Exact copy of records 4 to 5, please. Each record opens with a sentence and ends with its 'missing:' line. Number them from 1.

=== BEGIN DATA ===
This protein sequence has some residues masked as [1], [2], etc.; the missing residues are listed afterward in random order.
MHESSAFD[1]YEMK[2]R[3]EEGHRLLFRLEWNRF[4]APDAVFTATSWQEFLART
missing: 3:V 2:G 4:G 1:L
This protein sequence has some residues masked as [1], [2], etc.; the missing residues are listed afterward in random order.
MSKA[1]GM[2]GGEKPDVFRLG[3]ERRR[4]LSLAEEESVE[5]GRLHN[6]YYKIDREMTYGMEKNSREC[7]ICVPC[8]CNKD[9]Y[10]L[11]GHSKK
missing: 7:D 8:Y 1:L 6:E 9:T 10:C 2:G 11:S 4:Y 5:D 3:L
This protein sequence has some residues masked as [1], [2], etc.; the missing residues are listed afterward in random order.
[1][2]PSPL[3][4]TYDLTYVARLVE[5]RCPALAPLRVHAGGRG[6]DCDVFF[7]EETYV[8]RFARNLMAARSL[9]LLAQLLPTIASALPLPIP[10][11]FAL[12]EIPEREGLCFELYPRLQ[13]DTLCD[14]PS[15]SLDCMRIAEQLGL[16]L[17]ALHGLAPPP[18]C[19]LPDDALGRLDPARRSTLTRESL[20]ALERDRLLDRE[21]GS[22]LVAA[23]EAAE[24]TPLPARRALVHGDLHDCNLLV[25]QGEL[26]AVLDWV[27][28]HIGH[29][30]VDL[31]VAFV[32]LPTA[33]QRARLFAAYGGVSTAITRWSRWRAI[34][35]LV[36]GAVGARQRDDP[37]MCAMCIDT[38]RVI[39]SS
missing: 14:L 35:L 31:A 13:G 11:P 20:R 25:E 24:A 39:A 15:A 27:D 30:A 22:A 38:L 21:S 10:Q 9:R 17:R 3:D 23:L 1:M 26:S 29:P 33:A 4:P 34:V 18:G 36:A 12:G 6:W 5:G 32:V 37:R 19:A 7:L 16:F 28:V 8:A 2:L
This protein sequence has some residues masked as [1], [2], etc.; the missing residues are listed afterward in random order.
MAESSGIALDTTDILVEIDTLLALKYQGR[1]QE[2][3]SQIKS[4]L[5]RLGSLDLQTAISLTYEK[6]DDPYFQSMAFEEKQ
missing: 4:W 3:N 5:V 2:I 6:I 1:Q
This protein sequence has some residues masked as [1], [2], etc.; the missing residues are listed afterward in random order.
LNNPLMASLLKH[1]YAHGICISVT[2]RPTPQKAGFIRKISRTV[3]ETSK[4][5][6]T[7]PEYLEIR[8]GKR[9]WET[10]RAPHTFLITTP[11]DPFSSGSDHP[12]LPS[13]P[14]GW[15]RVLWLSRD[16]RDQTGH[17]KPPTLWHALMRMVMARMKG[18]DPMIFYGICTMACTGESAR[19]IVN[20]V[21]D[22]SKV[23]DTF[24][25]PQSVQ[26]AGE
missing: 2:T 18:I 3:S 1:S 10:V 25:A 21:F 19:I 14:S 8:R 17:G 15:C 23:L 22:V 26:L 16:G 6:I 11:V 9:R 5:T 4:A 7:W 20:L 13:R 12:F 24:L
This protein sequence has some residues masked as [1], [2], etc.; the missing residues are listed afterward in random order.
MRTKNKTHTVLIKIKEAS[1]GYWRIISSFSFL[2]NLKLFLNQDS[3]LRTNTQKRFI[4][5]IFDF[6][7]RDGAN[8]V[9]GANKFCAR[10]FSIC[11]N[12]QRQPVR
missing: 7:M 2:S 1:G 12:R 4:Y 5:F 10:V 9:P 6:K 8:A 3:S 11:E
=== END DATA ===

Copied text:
This protein sequence has some residues masked as [1], [2], etc.; the missing residues are listed afterward in random order.
MAESSGIALDTTDILVEIDTLLALKYQGR[1]QE[2][3]SQIKS[4]L[5]RLGSLDLQTAISLTYEK[6]DDPYFQSMAFEEKQ
missing: 4:W 3:N 5:V 2:I 6:I 1:Q
This protein sequence has some residues masked as [1], [2], etc.; the missing residues are listed afterward in random order.
LNNPLMASLLKH[1]YAHGICISVT[2]RPTPQKAGFIRKISRTV[3]ETSK[4][5][6]T[7]PEYLEIR[8]GKR[9]WET[10]RAPHTFLITTP[11]DPFSSGSDHP[12]LPS[13]P[14]GW[15]RVLWLSRD[16]RDQTGH[17]KPPTLWHALMRMVMARMKG[18]DPMIFYGICTMACTGESAR[19]IVN[20]V[21]D[22]SKV[23]DTF[24][25]PQSVQ[26]AGE
missing: 2:T 18:I 3:S 1:S 10:V 25:A 21:F 19:I 14:S 8:R 17:G 15:C 23:L 22:V 26:L 16:G 6:I 11:V 9:R 5:T 4:A 7:W 20:L 13:R 12:F 24:L